𝐴𝑐𝑡 𝑁𝑜𝑤! Pivot’s new report urges local drug decriminalization to address record overdose deaths.

Drug prohibition has failed unequivocally. Decades of state negligence have resulted in catastrophic deaths and escalating health harms across Canada. Governments at every level must act immediately. No more finger-pointing. No more empty promises. The War on Drugs must end.

Get Updates

Using the law as a catalyst for positive social change, Pivot Legal Society works to improve the lives of marginalized communities.

The War on Drugs 
must end.

Amid dual public health emergencies and global movements calling attention to anti-Black and anti-Indigenous police violence, calls for drug decriminalization are mounting. Removing penalties and sanctions from the act of simple possession is an urgently needed response to the stigma and death that prohibition means for people who use drugs, and in particular, those who are poor and racialized.

But what happens when the federal government—the same government that claims to value the input of people who use drugs; the same government that committed to treating drug use as a “public health” issue—ignores the evidence and doubles down on its refusal to embrace drug policy that actually works?

We want full decriminalization now—no penalties, no sanctions.

Last week, Pivot released Act Now! Decriminalizing Drugs in Vancouver, a report highlighting the ability of all non-federal governments (including the City of Vancouver and the Province of B.C.) to decriminalize drug possession at the local level. Examining the harms of prohibition and the debate between partial (i.e. Portugal Model) and full decriminalization, the report echoes calls from global drug-user led movements: We want full decriminalization now—no penalties, no sanctions.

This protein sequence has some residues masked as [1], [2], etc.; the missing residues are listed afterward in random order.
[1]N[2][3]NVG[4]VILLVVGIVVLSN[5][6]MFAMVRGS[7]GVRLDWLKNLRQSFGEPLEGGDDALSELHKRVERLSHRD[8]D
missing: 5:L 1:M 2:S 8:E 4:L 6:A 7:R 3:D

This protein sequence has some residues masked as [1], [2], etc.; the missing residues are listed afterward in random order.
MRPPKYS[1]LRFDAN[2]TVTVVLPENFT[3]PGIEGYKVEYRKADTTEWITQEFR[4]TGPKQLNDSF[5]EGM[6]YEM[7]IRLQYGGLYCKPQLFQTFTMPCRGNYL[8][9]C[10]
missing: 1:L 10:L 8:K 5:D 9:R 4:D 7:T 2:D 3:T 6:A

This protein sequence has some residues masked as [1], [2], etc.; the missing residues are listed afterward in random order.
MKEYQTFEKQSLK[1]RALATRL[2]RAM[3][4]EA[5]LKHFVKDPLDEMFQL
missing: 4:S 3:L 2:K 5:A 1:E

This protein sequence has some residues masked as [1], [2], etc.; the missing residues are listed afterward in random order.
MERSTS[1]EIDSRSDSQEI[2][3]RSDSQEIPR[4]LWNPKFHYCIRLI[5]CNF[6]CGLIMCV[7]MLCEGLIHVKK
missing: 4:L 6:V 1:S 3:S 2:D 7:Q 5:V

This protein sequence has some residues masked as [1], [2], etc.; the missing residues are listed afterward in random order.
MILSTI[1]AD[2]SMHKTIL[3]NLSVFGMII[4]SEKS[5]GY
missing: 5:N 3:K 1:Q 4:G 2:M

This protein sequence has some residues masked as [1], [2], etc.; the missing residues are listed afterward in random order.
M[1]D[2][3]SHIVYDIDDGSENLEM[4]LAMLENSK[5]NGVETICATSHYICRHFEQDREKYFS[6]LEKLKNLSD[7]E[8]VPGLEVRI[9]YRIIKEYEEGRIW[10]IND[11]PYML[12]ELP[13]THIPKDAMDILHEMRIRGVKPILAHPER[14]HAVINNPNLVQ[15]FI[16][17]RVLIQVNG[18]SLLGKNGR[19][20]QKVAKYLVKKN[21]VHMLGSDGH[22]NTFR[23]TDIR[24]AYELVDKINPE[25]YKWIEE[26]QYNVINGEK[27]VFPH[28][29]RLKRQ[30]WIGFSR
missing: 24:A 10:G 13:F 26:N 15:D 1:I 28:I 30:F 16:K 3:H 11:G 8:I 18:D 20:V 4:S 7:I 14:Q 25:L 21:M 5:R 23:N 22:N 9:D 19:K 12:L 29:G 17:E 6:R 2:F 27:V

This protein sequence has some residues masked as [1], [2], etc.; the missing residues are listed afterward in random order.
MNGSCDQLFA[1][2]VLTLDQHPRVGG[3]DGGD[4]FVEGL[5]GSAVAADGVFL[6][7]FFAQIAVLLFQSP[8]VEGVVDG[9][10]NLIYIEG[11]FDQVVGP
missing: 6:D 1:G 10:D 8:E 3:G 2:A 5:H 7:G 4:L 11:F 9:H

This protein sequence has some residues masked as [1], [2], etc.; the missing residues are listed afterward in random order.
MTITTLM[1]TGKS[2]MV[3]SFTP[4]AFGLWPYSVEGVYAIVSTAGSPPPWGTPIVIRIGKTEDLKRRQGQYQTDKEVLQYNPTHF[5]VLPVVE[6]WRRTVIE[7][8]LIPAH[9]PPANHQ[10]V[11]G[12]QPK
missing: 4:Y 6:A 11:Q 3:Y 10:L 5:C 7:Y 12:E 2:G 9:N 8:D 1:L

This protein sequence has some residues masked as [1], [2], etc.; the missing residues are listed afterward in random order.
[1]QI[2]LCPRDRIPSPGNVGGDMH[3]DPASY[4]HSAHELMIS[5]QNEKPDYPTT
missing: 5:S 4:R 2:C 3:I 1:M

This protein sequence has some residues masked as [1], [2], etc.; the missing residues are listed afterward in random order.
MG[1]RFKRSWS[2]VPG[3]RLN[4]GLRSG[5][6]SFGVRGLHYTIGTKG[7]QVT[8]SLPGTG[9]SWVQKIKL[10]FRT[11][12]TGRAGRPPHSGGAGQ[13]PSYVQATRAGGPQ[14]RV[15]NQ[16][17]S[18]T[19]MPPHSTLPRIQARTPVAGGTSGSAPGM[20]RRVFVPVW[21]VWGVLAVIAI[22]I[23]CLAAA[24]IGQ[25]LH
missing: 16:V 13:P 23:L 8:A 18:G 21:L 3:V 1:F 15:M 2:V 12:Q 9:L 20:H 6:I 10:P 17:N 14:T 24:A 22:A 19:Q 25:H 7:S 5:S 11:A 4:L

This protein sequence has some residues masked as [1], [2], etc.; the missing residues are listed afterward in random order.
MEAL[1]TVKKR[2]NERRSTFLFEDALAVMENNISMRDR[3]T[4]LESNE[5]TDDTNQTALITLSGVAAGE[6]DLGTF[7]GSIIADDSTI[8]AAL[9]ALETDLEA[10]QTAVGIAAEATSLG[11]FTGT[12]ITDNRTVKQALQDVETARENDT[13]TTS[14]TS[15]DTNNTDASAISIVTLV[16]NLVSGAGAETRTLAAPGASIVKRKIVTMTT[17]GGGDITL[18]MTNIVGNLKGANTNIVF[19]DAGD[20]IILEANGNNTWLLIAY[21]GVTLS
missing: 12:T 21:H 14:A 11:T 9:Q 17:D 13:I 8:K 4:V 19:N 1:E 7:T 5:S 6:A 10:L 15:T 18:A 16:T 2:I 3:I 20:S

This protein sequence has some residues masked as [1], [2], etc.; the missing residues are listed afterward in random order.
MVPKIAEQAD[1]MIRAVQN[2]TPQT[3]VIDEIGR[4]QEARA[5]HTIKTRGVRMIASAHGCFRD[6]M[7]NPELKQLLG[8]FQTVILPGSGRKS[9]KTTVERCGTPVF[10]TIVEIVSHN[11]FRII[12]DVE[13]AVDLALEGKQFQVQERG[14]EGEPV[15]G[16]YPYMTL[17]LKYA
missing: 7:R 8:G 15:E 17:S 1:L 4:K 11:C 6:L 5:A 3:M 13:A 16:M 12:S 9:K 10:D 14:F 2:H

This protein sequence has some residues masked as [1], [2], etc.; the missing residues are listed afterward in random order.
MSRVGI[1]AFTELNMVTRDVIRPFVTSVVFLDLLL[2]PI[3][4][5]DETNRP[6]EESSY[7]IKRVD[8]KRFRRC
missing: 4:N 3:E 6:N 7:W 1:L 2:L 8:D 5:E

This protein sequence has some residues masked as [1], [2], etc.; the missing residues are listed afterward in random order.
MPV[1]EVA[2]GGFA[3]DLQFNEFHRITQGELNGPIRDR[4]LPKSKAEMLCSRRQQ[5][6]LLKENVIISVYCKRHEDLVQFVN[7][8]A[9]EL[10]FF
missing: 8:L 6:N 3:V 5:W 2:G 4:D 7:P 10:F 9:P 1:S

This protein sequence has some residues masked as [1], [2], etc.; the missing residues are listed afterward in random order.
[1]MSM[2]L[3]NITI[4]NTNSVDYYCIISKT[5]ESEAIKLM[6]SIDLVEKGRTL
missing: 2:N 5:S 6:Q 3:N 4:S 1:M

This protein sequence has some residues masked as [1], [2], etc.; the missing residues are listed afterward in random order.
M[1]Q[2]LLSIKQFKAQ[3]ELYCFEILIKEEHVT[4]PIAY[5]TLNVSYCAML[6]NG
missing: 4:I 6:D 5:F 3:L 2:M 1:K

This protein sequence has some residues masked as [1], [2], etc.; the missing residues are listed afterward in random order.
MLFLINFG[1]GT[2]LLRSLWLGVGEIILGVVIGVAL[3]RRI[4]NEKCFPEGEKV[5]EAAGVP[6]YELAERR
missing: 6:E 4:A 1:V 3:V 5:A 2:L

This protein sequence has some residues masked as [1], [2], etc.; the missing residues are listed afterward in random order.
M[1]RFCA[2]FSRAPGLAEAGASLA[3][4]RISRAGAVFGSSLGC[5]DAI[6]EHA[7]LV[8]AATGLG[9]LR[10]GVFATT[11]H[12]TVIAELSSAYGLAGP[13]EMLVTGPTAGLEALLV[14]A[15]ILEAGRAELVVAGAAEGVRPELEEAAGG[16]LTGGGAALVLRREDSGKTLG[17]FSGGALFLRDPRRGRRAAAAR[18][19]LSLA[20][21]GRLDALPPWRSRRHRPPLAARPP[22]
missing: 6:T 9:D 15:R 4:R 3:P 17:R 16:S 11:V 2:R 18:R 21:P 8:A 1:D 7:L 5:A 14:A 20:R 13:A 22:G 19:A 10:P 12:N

Read the Report

Photo Credit: Jackie Dives

The recommendation contained in Act Now! is simple:

Cities and provinces alike should request exemptions from the federal government that would protect all people in their jurisdiction against enforcement of simple possession crimes under the Controlled Drugs and Substances Act.

We’ve seen endless calls to action from provincial and municipal governments, task force after task force, and motions that lead nowhere.

Local decriminalization is critical to face the dual crises of a toxic drug supply and COVID-19—especially in the face of sustained federal inaction. We’ve seen endless calls to action from provincial and municipal governments, task force after task force, and motions that lead nowhere. At the same time, police forces (including the Vancouver Police Department), publicly claim to have deprioritized the enforcement of drug possession, all the while pursuing drug seizures, hassling people who use drugs, and obstructing vital overdose prevention services and peer networks. Continued police discretion is not the answer if we want real change.

In addition to curbing needless overdose deaths, decriminalization at the local level will shift the national dialogue and could propel federal reforms. We have to start somewhere, and exemptions have already been used to sanction “zones” all over Canada, allowing people to safely access harm reduction services such as supervised consumption sites. We can and should seek these same exemptions on a City- and Province-wide basis—not as a “silver bullet”, but as one critical tool to stem the tide of overdose deaths and to complement ongoing initiatives like safe supply.

Talk is cheap; Local governments must Act Now!

Pivot is grateful to people who use drugs for leading all crucial drug policy action in Canada. This report in particular benefitted from the foundational work of the International Network of People who Use Drugs and the Vancouver Area Network of Drug Users.